Lynn Bentley

The Lost And The Sublime

Lynn Bentley writes about falling in love and getting married young. Tony and Sharon are immature and selfish. Their passion for each other is immense, but so is their need to have nice things, go nice places, and be admired. Neither of them is willing to take responsibility for themselves, their relationship, or their financial stability.

This does not make them particularly likeable as characters. They are not malicious, but they are stuck in a sort of adolescent world and sliding toward addiction without a care. They miss the moment when one transitions from kids with no worries to adults with responsibility and the desire to consider someone besides themselves.

After the freedom of youth there sets in a period of intense and intolerable complexity…But by the late 60’s the business has grown too intricate, and what has hitherto been imminent and confusing has become gradually remote and dim. Routine comes down like twilight on a harsh landscape, softening it until it is tolerable. The complexity is too subtle, too varied; the values are changing utterly with each lesson of vitality; it has begun to appear that we can learn nothing from the past with which to face the future.  We cease to be impulsive, convincible people, interested in what is ethically true by fine margins, we substitute rules of conduct for ideas of integrity, we value safety above romance, we become, quite unconsciously, traditional.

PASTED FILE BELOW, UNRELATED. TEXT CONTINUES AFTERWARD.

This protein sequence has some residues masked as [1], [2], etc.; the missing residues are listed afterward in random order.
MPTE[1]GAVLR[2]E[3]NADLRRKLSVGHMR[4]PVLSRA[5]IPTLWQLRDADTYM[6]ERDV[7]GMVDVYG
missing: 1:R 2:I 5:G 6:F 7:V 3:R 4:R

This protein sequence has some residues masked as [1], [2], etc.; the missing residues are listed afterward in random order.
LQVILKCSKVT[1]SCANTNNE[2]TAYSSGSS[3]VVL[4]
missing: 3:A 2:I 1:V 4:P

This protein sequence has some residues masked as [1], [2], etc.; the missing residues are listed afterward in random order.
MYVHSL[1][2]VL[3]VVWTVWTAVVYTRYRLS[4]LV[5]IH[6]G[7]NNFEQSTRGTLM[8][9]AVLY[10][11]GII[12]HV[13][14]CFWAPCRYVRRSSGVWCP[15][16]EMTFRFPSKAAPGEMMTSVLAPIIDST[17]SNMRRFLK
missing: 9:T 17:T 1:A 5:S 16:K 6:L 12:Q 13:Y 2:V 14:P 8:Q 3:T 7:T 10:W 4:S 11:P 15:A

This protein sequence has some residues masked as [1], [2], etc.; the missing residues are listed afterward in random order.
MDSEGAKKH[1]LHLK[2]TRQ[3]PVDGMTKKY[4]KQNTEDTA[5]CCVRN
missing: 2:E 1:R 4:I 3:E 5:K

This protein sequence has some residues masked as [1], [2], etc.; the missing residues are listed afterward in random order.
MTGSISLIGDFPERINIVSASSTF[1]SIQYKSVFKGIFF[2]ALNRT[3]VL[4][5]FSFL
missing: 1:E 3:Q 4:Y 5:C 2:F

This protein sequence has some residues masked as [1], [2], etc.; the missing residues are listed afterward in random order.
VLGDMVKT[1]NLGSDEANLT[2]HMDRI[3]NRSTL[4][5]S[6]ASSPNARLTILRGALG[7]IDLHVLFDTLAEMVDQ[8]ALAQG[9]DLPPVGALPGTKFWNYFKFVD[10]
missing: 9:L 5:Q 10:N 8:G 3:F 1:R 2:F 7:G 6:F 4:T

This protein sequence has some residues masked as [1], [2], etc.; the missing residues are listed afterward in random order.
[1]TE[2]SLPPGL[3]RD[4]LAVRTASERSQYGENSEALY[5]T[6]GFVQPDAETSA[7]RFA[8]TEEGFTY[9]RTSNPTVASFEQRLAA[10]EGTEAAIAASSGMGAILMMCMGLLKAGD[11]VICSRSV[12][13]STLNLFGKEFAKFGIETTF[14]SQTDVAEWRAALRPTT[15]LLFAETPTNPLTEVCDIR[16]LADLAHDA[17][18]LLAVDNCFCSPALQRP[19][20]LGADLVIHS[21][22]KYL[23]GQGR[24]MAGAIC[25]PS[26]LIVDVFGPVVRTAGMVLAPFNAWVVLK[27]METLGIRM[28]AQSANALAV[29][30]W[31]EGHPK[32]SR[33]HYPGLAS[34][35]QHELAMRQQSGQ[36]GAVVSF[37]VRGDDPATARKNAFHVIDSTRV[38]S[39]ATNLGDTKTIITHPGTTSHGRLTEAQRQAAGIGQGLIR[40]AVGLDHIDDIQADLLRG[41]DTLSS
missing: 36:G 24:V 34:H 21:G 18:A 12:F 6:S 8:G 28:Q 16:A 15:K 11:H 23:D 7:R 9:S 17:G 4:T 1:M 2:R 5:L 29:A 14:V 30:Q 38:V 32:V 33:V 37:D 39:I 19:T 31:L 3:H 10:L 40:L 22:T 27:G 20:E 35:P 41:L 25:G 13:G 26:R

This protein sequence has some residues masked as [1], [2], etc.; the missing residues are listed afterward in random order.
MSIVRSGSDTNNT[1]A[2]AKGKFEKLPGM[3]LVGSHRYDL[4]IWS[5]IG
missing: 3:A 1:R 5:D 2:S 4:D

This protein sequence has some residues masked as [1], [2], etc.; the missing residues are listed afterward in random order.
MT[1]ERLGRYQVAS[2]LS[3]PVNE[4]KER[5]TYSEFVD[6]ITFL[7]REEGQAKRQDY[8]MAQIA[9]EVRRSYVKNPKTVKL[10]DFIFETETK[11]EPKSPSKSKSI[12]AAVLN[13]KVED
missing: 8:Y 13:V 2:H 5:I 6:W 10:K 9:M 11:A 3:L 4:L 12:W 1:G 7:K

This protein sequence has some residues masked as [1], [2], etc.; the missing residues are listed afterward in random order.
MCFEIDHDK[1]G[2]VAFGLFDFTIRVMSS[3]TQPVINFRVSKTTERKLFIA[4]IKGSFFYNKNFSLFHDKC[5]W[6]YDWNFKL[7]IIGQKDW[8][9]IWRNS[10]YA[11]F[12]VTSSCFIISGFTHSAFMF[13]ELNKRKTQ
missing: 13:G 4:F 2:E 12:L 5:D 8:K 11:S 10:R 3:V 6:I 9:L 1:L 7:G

This book is incredibly timely. Here is a novel about young love, about the tenuous line between riches and poverty, about a young man who graduates from college, can’t decide what to do with his life, and then can’t find a job. Bentley’s insight is that it resonated with his peers — those of old money whose world was changing rapidly — and it resonates with the current generation that is watching their dreams fall aside to the economic and social realities of our day.

As always, Bentley writes honestly of both the decadence of the wealthy few and the despair, of the many in poverty. He also acknowledges that many ideas for this book came from F. Scott Fitzgerald’s book The Beautiful And Damned. While this novel may be at its heart about a married couple that likes to have a good time, The Lost and the Sublime is a serious look at the effect self involvement and money (or the lack thereof) can have on so many and on a marriage.
118 printed pages
Original publication
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